Lane brothers travel from Hollywood to Dollywood in new documentary

The recently released to DVD documentary from “Hollywood to Dollywood” appears on its surface to be a road trip movie — two gay brothers and a friend travel across the country in hopes of meeting their favorite singer. In reality, it is a story about the universal need for acceptance and unconditional love.

Gary and Larry Lane are twin brothers from rural North Carolina who moved to L.A. after coming out to each other in their teens and realizing their limited options for happiness in tiny Goldsboro, N.C. They found success in Hollywood scoring modeling gigs, acting roles and winning on reality shows like “Fear Factor” and “Wipeout.” But, the brothers still feel that they have unfinished business to address.

Initially, that unfinished business seems to be the duel desire to both honor their idol Dolly Parton and establish themselves as screenwriters. Gary and Larry have been working for five years on a screenplay called “Full Circle” that features a plum role for the gay icon.

As they put the finishing touches on the script, they decide that their best chance of getting of it into Parton’s hands will be to attend the 2010 25th Anniversary of Dollywood in Pigeon Forge, Tenn.

After getting some constructive criticism from their circle of friends, including Dustin Lance Black (Oscar-winning screenwriter for “Milk” and Beverly Jordan (Beverly Leslie on “Will & Grace” and east Tennessee native), the brothers and Gary’s partner of five years, Mike Bowen, set off in a rented RV named Jolene.

Yes, there are adventures along the way. The RV almost gets blown over in the tornado-like winds of the Texas panhandle. They visit a friend in Fayetteville, Ark. and sing some karaoke.

There’s a quick stop at Graceland. They have to navigate the flood-ravaged streets of downtown Nashville to meet the contact who has their Dollywood VIP passes, and they attend the “Night of 1,000 Dollys” in Knoxville.

The guys are traveling over 2,000 miles, which means there’s plenty of time to talk along the way. In conversations that are as heartbreaking as they are revealing, Gary and Larry explain to midwesterner Mike what it is like to grow up gay in the Bible belt: the pressure of keeping their sexuality a secret from their Southern Baptist family and everyone else in their small southern town; the fear of being rejected and shunned by those they loved; and the crushing realization their family may be incapable of giving them unconditional love.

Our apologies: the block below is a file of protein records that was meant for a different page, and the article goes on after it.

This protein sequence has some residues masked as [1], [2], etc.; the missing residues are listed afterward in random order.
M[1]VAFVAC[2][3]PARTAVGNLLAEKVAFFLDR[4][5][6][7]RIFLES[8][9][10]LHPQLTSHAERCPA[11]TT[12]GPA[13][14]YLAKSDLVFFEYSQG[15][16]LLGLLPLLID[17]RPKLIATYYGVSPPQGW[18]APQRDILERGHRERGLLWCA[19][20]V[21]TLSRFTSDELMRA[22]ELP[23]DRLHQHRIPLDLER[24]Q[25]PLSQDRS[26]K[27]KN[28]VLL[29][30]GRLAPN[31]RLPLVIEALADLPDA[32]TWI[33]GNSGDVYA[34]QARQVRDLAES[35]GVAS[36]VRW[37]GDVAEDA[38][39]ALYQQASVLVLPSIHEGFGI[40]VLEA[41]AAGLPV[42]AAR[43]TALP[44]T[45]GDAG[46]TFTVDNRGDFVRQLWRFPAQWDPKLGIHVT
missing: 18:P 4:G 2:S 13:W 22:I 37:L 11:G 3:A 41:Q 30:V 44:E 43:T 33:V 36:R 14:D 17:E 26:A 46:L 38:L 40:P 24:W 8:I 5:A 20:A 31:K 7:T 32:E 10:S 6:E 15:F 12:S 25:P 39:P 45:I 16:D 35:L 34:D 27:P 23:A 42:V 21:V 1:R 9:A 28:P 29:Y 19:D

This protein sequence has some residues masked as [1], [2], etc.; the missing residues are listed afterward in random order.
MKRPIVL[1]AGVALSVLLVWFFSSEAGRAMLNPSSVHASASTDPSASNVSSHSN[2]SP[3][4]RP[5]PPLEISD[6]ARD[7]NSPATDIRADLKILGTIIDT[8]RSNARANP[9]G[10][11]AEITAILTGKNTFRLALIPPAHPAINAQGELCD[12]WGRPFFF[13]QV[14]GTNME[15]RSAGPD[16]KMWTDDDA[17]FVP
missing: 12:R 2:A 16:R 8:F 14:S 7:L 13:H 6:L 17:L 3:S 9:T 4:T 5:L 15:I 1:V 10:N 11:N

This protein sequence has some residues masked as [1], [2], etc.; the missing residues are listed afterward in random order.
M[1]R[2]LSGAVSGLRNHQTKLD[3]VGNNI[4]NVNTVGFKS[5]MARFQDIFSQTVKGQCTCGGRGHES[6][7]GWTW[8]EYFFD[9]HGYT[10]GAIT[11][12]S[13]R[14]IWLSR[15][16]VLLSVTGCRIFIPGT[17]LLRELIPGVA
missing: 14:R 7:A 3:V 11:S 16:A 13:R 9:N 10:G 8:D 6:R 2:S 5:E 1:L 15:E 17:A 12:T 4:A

Even as they reveal these harsh truths about their family and their fellow southerners, they rationalize them. It is hard to make peace with the idea that people you love can’t return the emotion.

It is especially poignant to hear the twins describe coming out to their mother at age 25. She asked them to put their hand on a Bible and swear that they were not gay. Tired of pretending, they told her the truth.

She broke down and still struggles with the fact they are gay. Her inability to accept them without condition and love them unequivocally is clearly an unresolved issue with them and is the tragic subtext of the film.

From their earliest memories of singing along to “Islands in the Stream,” the twins have always loved Parton’s music. As they began to come to terms with their sexuality and what it would mean, they found comfort in the words of her songs, her emotional generosity, and her firm belief “we’re supposed to love each other for exactly who we are.”

Juxtaposed with discussions about their mother, the brothers’ praise for Parton’s well-known attitude of acceptance and inclusion clarifies the underlying theme of their journey: Gary and Larry, like most people, desperately want to be loved for who they are.

Do the twins make it to Dollywood? Do they give the screenplay to Dolly? To answer that would give away the ending. Frankly, whether or not she agrees to star in their movie isn’t as important as the true takeaway from this film: what Dolly means to so many people, and so many gay southern men in particular: she symbolizes the kind of motherly love and unconditional acceptance is sadly elusive for many in the GLBT community.

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